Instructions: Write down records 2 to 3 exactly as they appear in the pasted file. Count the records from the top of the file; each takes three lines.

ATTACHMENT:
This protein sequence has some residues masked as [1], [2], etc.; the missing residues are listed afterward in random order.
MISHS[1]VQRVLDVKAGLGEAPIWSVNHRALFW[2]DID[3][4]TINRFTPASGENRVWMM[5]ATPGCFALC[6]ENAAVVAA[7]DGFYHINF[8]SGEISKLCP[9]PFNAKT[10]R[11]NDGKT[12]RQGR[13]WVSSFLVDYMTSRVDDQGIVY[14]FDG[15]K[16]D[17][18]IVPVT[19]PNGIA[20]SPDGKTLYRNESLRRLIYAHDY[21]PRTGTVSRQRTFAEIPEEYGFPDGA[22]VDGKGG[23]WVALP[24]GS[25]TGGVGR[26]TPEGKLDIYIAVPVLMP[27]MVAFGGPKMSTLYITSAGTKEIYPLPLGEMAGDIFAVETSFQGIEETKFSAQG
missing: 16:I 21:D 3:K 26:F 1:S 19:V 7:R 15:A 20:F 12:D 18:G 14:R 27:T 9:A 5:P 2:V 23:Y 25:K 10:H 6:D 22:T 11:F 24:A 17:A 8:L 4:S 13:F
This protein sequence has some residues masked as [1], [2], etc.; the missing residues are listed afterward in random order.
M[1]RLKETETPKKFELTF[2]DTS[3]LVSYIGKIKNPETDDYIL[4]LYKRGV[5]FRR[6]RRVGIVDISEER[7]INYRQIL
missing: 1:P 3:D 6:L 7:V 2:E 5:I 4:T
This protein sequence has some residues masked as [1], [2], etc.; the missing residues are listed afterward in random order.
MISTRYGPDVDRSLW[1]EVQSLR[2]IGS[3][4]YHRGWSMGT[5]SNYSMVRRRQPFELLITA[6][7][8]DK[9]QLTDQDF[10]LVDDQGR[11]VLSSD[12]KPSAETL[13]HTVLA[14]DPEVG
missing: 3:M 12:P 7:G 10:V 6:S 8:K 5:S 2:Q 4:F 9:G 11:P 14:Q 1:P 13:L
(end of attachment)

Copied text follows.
This protein sequence has some residues masked as [1], [2], etc.; the missing residues are listed afterward in random order.
M[1]RLKETETPKKFELTF[2]DTS[3]LVSYIGKIKNPETDDYIL[4]LYKRGV[5]FRR[6]RRVGIVDISEER[7]INYRQIL
missing: 1:P 3:D 6:L 7:V 2:E 5:I 4:T
This protein sequence has some residues masked as [1], [2], etc.; the missing residues are listed afterward in random order.
MISTRYGPDVDRSLW[1]EVQSLR[2]IGS[3][4]YHRGWSMGT[5]SNYSMVRRRQPFELLITA[6][7][8]DK[9]QLTDQDF[10]LVDDQGR[11]VLSSD[12]KPSAETL[13]HTVLA[14]DPEVG
missing: 3:M 12:P 7:G 10:V 6:S 8:K 5:S 2:Q 4:F 9:G 11:P 14:Q 1:P 13:L